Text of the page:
Reaping what we sow: Unlocking opportunities for youth in agribusiness

Mandla Mpofu is the managing director of Omnia Agriculture and the newly-appointed deputy chair of the Agbiz Congress 2024. Photo: Supplied

Mandla Mpofu is the managing director of Omnia Agriculture and the newly-appointed deputy chair of the Agbiz Congress 2024. Photo: Supplied

Published Jun 24, 2024


By Mandla Mpofu

In the past, the agricultural sector may have been accused of not proactively positioning itself as “youth-friendly”, failing to present accessible and rewarding career opportunities for most young people.

However, this is now changing as opportunities within the sector emerge, driven by the advent of new technology.

The Agbiz Congress 2024 took place recently in Sun City. The congress brought together agribusiness industry leaders, stakeholders and role-players across the length and breadth of the agricultural value chain, with the topics of discussion converging on a central theme: How the local agricultural sector can earn its place alongside leading competitors in the global arena.

Key to realising this goal is inspiring young agripreneurs and innovators to step up and shape the industry of the future.

The youth tend to associate a career in agriculture with being a farmer. Farmers are integral and important to agriculture, but farming is not easily accessible to every South African. If there is an opportunity to get into farming for the youth, that is great.

However, it is not always an easy career path, given that it tends to be a “generational” career, where farmers often pass their land, businesses and knowledge down to their children, who then pick up the baton.

What the youth need to realise – and what we as key industry players need to convey – is that there is now a multitude of opportunities available within modern-day agriculture.

Thus, we need to make the all-important mindset shift from agriculture to agribusiness – and everything that comes with it.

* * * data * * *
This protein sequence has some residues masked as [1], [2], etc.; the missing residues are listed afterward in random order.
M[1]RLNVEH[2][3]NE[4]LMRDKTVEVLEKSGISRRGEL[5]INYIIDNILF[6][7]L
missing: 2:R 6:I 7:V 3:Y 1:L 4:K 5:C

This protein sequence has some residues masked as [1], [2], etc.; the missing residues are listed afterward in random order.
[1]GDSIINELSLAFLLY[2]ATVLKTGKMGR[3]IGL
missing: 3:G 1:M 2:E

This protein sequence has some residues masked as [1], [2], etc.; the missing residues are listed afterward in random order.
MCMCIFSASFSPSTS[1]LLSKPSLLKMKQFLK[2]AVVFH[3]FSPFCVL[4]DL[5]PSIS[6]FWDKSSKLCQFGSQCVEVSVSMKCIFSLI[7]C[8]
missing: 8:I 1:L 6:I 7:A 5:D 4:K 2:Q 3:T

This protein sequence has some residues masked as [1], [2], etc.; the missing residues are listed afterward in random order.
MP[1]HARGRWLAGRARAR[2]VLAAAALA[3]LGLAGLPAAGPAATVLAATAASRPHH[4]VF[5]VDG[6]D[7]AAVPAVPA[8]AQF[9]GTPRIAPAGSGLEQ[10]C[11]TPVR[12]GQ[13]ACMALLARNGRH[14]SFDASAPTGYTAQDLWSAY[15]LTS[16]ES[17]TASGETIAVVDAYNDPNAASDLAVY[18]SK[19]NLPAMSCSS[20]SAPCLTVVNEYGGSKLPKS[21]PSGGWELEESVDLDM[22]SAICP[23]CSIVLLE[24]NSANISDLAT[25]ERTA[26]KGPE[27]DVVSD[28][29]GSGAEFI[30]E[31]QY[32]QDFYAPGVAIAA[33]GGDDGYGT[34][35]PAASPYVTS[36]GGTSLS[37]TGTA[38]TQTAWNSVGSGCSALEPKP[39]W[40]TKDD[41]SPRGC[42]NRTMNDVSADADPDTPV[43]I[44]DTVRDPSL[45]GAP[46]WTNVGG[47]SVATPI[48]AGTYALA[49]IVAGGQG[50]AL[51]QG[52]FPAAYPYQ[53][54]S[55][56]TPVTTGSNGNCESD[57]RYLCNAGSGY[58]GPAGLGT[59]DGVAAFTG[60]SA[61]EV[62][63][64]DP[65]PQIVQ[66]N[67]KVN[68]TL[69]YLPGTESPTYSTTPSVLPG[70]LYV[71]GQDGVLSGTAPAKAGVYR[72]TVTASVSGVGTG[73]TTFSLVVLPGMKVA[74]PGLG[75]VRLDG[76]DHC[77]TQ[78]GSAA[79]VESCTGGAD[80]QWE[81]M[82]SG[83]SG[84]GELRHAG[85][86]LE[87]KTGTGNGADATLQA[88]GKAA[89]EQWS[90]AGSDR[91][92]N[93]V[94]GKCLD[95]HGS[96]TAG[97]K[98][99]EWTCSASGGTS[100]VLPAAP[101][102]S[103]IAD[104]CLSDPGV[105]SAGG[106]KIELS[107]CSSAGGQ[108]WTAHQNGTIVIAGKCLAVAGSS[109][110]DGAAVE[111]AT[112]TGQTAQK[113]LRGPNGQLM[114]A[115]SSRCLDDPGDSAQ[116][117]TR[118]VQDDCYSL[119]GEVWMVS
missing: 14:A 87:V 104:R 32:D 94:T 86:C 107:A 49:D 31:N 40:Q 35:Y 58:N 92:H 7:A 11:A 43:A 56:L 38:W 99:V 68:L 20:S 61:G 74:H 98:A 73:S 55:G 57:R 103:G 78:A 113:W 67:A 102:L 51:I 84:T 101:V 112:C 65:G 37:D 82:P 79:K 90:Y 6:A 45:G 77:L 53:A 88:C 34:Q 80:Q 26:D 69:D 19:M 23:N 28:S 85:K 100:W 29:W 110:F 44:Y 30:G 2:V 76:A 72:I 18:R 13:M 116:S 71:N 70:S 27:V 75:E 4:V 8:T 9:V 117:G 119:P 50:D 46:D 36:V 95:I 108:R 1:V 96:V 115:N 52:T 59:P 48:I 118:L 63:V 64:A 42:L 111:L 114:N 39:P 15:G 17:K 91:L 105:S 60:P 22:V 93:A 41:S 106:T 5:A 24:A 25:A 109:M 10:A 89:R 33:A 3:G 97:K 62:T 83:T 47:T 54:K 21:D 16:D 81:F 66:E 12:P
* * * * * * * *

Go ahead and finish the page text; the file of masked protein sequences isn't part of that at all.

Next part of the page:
Young people may not be interested in becoming farmers, but they may very well be eager to become agriconomists or even agripreneurs who can service the industry using game-changing technology.

In an age where technology will become the greatest equaliser between the developing and developed worlds, we have an unprecedented chance to shift this narrative. Let us rather see farmers as innovators, who have the technological tools and know-how to build a more future-fit, resilient sector.

New horizons for agripreneurs

Landmark developments in precision farming, automated steering systems and advanced telematics for monitoring and optimising farm operations will play a pivotal role in the evolution of agriculture. These technological milestones have intersected with a greater focus on sustainability, as the world gears up to mitigate the effects of climate change.

With environmental, social and governance objectives now being key considerations in how agribusinesses conduct their operations, the sector also holds bright prospects in terms of much-needed employment opportunities and social upliftment. Developments in agriculture impact lives and livelihoods, ultimately touching us all.

This “futuristic lens” on the potential of the sector is why bringing more young people into agriculture is so important.

It’s more than just farming. It’s about all the changes we’re seeing along the entire value chain – exciting, new challenges in robotics, satellite imaging, drone technology and engineering.

Sowing the seeds of success

Investing in the youth is one of Omnia Agriculture’s key impact areas. The group is currently a core sponsor of initiatives such as the Boereplanne Farmer Innovation Competition, hosted at Nampo – one of the largest agricultural exhibitions in the southern hemisphere.

The competition welcomes engineering students, agronomists and economists to enter their ideas or inventions for agricultural solutions, to stand a chance of winning a significant cash prize, potential funding, scholarships and other career-enhancing opportunities.

Omnia Agriculture also runs a graduate internship programme, which provides recent graduates with an introduction to agribusiness across various disciplines, including mechanical engineering, analytical chemistry, supply chain and mining engineering. Through initiatives such as these, the group aims to create a sustainable pipeline of talent who can fill critical roles within the organisation and the industry at large.

Our goal as an industry leader is to find young people who have both the potential and the desire to make an impact and help drive positive change within agriculture. Through our outreach initiatives, we hope to provide young people with the education, training and resources to reignite their interest in the sector and help them build thriving careers.

Mandla Mpofu is the managing director of Omnia Agriculture and the newly-appointed Deputy Chair of the Agbiz Congress 2024.